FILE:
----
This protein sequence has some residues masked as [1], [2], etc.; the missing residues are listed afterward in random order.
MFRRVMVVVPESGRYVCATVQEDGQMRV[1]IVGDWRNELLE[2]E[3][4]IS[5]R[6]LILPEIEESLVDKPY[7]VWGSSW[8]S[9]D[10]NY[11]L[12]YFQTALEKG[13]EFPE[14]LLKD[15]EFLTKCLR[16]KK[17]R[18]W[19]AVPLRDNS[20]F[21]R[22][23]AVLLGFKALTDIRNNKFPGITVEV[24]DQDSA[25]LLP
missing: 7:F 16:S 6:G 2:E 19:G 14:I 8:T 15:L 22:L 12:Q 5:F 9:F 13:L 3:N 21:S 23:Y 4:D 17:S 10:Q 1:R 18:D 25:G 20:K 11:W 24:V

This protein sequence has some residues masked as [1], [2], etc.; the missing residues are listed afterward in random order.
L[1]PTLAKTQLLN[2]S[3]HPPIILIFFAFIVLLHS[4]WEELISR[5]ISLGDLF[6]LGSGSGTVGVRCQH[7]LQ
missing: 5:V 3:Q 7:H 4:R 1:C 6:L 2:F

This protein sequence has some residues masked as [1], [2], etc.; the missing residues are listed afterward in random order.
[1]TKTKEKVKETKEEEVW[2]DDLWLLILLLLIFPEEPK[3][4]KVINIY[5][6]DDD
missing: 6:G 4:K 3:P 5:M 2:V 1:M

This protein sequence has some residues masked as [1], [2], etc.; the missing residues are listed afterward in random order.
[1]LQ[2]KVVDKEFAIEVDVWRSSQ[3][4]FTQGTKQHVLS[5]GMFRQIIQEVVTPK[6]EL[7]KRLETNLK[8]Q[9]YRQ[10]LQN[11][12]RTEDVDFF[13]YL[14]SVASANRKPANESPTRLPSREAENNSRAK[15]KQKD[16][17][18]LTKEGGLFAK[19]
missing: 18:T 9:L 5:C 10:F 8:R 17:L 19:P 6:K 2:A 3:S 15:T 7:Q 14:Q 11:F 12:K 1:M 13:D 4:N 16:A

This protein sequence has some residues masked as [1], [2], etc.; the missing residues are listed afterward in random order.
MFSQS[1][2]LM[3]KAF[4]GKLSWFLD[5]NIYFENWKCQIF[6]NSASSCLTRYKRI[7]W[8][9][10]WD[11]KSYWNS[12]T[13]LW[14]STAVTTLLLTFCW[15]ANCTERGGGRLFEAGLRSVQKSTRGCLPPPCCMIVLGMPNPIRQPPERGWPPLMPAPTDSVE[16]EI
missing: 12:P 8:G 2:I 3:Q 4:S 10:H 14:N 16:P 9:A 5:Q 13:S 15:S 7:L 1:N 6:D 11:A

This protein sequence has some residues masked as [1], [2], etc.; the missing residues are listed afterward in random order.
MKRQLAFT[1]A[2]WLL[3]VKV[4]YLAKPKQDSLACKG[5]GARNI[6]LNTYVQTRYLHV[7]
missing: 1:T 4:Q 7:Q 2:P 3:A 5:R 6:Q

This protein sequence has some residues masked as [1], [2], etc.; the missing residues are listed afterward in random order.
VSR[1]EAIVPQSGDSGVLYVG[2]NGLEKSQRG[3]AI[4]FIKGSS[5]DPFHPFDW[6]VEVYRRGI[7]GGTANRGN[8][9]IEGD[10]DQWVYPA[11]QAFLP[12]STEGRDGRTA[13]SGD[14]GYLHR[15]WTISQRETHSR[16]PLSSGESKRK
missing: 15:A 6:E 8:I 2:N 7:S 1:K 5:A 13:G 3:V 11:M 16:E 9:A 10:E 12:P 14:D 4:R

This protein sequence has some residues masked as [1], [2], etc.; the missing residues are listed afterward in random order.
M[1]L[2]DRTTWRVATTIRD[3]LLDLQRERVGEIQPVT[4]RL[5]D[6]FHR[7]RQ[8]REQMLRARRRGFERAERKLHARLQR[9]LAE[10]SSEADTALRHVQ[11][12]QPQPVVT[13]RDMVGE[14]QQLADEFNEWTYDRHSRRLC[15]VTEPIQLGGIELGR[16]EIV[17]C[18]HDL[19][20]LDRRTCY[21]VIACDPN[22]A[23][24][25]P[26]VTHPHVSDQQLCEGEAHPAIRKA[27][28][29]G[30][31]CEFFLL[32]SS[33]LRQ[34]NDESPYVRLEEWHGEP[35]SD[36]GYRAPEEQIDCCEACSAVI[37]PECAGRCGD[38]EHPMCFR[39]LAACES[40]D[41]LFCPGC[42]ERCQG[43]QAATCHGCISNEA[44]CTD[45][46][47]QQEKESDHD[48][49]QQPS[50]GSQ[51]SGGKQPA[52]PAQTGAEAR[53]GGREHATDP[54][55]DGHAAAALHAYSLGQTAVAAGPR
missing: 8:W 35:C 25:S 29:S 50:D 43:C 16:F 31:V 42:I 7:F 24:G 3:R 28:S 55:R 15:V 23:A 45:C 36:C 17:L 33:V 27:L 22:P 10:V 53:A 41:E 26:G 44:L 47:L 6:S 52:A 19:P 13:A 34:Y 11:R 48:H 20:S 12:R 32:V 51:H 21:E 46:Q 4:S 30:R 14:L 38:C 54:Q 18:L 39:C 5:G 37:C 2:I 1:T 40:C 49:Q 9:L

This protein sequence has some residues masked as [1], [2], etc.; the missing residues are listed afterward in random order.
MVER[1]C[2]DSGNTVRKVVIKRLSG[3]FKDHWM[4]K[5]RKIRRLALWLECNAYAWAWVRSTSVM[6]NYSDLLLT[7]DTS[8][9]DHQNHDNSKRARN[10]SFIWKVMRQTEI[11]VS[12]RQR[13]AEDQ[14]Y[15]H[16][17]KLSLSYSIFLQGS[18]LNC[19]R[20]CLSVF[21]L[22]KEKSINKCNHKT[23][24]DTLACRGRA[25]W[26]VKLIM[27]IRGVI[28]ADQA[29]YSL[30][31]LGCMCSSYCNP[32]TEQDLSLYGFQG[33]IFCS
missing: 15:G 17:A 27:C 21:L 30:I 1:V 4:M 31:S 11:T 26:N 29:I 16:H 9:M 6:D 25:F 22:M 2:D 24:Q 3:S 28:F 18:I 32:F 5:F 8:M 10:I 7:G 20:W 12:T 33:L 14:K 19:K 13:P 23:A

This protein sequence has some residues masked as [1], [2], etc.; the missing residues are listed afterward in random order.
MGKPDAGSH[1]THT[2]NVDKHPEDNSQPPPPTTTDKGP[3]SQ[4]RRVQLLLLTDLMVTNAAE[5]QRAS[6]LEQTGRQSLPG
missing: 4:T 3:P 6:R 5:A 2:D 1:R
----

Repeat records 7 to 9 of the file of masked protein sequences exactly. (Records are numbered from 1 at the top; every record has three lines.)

This protein sequence has some residues masked as [1], [2], etc.; the missing residues are listed afterward in random order.
VSR[1]EAIVPQSGDSGVLYVG[2]NGLEKSQRG[3]AI[4]FIKGSS[5]DPFHPFDW[6]VEVYRRGI[7]GGTANRGN[8][9]IEGD[10]DQWVYPA[11]QAFLP[12]STEGRDGRTA[13]SGD[14]GYLHR[15]WTISQRETHSR[16]PLSSGESKRK
missing: 15:A 6:E 8:I 2:N 7:S 1:K 5:A 13:G 3:V 11:M 16:E 9:A 10:E 12:P 14:D 4:R

This protein sequence has some residues masked as [1], [2], etc.; the missing residues are listed afterward in random order.
M[1]L[2]DRTTWRVATTIRD[3]LLDLQRERVGEIQPVT[4]RL[5]D[6]FHR[7]RQ[8]REQMLRARRRGFERAERKLHARLQR[9]LAE[10]SSEADTALRHVQ[11][12]QPQPVVT[13]RDMVGE[14]QQLADEFNEWTYDRHSRRLC[15]VTEPIQLGGIELGR[16]EIV[17]C[18]HDL[19][20]LDRRTCY[21]VIACDPN[22]A[23][24][25]P[26]VTHPHVSDQQLCEGEAHPAIRKA[27][28][29]G[30][31]CEFFLL[32]SS[33]LRQ[34]NDESPYVRLEEWHGEP[35]SD[36]GYRAPEEQIDCCEACSAVI[37]PECAGRCGD[38]EHPMCFR[39]LAACES[40]D[41]LFCPGC[42]ERCQG[43]QAATCHGCISNEA[44]CTD[45][46][47]QQEKESDHD[48][49]QQPS[50]GSQ[51]SGGKQPA[52]PAQTGAEAR[53]GGREHATDP[54][55]DGHAAAALHAYSLGQTAVAAGPR
missing: 8:W 35:C 25:S 29:S 50:D 43:C 16:F 31:V 42:I 7:F 24:G 3:R 28:S 55:R 15:V 23:A 45:C 36:C 17:L 33:V 27:L 22:P 10:V 53:A 41:E 26:G 44:L 47:L 6:S 52:A 19:P 13:A 34:Y 11:R 48:H 20:S 12:R 32:V 51:H 21:E 46:Q 4:S 30:R 14:L 38:C 54:Q 18:L 39:C 5:G 37:C 2:I 1:T 40:C 49:Q 9:L

This protein sequence has some residues masked as [1], [2], etc.; the missing residues are listed afterward in random order.
MVER[1]C[2]DSGNTVRKVVIKRLSG[3]FKDHWM[4]K[5]RKIRRLALWLECNAYAWAWVRSTSVM[6]NYSDLLLT[7]DTS[8][9]DHQNHDNSKRARN[10]SFIWKVMRQTEI[11]VS[12]RQR[13]AEDQ[14]Y[15]H[16][17]KLSLSYSIFLQGS[18]LNC[19]R[20]CLSVF[21]L[22]KEKSINKCNHKT[23][24]DTLACRGRA[25]W[26]VKLIM[27]IRGVI[28]ADQA[29]YSL[30][31]LGCMCSSYCNP[32]TEQDLSLYGFQG[33]IFCS
missing: 15:G 17:A 27:C 21:L 30:I 1:V 4:M 31:S 11:T 26:N 29:I 16:H 9:M 6:D 25:F 22:M 2:D 24:Q 3:S 28:F 18:I 32:F 5:F 8:M 10:I 7:G 20:W 12:T 33:L 14:K 19:K 13:P 23:A